For example in this situation I have to do this right now:

            Callable<BloomRenderPass> callable = new Callable<BloomRenderPass>() {
                public BloomRenderPass call() throws Exception {
                    return new BloomRenderPass(game.getCamera(), 40);
            Future<BloomRenderPass> future = game.update(callable);
            BloomRenderPass brp = future.get();

But if we were to fix BloomRenderPass to handle making sure things get sent to the right thread internally it could be simply changed to:

BloomRenderPass brp = new BloomRenderPass(game.getCamera(), 40);

Is that a reasonable expectation?

A lot of us would instantiate the bloom pass in the render thread anyway, which also gives us more control over when things are created.  I'm not against such a change if it was optional (otherwise you force everyone to use the queue), or if the class could know that it already IS in the render thread.

On the topic of switching to Callable, the refactor is done.  From my CVS log:

Issue: Switching from RenderThreadExecutable to Callable

  • Added new singleton queuemanager to provide common access to task queues.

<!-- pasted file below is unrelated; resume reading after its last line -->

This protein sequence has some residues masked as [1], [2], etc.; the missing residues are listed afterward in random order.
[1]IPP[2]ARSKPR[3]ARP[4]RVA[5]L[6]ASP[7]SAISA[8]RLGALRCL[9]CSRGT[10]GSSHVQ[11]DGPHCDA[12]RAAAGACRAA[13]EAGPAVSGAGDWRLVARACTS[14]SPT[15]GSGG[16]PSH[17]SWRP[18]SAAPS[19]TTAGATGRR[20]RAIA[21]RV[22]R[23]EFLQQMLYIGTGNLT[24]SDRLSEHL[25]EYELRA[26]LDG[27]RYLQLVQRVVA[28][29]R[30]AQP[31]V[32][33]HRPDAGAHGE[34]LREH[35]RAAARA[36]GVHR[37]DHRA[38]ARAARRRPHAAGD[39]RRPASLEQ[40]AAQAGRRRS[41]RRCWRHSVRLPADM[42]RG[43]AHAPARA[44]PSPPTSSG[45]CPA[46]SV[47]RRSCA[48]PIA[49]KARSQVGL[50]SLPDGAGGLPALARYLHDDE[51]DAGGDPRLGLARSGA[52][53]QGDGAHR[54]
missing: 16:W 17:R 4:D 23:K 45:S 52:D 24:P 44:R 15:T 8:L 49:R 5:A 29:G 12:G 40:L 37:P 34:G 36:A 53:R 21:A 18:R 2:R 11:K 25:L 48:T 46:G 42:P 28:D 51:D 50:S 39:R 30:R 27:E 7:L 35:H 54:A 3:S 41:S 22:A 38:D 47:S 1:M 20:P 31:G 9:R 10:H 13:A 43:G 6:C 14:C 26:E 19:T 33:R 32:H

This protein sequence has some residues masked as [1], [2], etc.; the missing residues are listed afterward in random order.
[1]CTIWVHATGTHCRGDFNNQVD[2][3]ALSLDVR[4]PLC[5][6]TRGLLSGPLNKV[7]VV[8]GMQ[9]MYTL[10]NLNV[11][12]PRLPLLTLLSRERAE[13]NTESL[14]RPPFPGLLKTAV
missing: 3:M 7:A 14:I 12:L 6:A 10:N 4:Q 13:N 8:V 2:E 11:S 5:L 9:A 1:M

• Converted existing uses of RenderThreadActionQueue and RenderThreadExecutable to Callable and the new queue manager.
  • Added update and render task queue access to SimpleGame
  • Added update task queue access to LWJGLCanvas (and thus to AWT and Applet)
  • Pointed Queue access in StandardGame to the manager.

Of course it could be reduced to something like with an extra method…


My primary goal at the moment is to make a very nice looking progress loading screen when my game is loading.  In order to do that I am trying to pull as much out of the graphical thread as possible and into other threads.  My next step after that is to make a progressive loading universe that will load scene elements from disk as proximity to them is such they will need to be visible sometime soon and unload objects that are too far away to need to deal with anymore.  These two scenarios offer a definite need for threading (sure it can be done single-threaded, but it would be a nightmare).  Both should be possible now with GameTaskQueue, but I have yet to attempt the latter, we'll see how it works out.  I want to have a passive loading thread that does the effort of loading things without putting any visible strain on the game itself.  I think the more that can be pulled out of the graphical thread, the more plausible this will be.

darkfrog said:

My next step after that is to make a progressive loading universe that will load scene elements from disk as proximity to them is such they will need to be visible sometime soon and unload objects that are too far away to need to deal with anymore.

Take a look at llama's continous terrain demo. that's exactly what it does(except it does it only for terrain meshes).